A conspiracy of greetings
AUSTIN, TEXAS — Once upon a time, I dutifully remembered family birthdays and sent Christmas cards, secure in the knowledge that I had fulfilled all my obligations. But my satisfaction in giving is quickly being crushed by all the new holidays and special occasions that seem to pop up like mushrooms, calling for still more cards. I am convinced these new holidays are nothing but a plot to test my failing memory, create guilt, and separate me from my cash.
According to the Greeting Card Association, North Americans bought nearly 6 billion cards last year. This number is sure to increase as yet more "holidays" dot the calendar. These new occasions include Earth Day, Boss's Day, and National Recycling Day, not to mention New Zealand Independence Day and Jerry Garcia's birthday.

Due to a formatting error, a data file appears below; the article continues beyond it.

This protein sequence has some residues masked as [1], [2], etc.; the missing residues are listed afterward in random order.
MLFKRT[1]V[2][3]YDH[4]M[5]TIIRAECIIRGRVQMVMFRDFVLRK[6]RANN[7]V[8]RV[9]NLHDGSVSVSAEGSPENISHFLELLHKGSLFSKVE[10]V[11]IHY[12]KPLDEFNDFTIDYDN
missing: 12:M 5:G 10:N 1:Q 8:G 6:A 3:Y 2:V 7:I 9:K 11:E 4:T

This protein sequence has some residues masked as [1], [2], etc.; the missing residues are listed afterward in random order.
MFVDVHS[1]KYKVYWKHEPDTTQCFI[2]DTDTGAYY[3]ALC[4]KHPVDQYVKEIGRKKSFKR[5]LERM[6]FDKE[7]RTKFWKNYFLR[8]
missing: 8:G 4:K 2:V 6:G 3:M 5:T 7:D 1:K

Even with more "traditional" holidays, the flow of cards never seems to cease. Valentine's Day cards appear immediately after New Year's Day and sell out just in time for St. Patrick's Day. Easter cards make way for Mother's Day and Father's Day cards, which lead us to the Fourth of July....
Yet despite wanting to ignore the special-occasion treadmill, these cards, as corny as they are, sometimes come to our rescue. Who could even think of neglecting to send Mom a card on Mother's Day?
But I'm drawing the line. I've developed my own panic-free strategy. At the beginning of each year, I'll buy a dozen blank cards. In these all-purpose cards I can write any message I wish, from "Bon Voyage" to nothing at all. And in my new-found free time, I'm going to dream up a few holidays of my own card free, of course.
Diane Barnet is a freelance writer.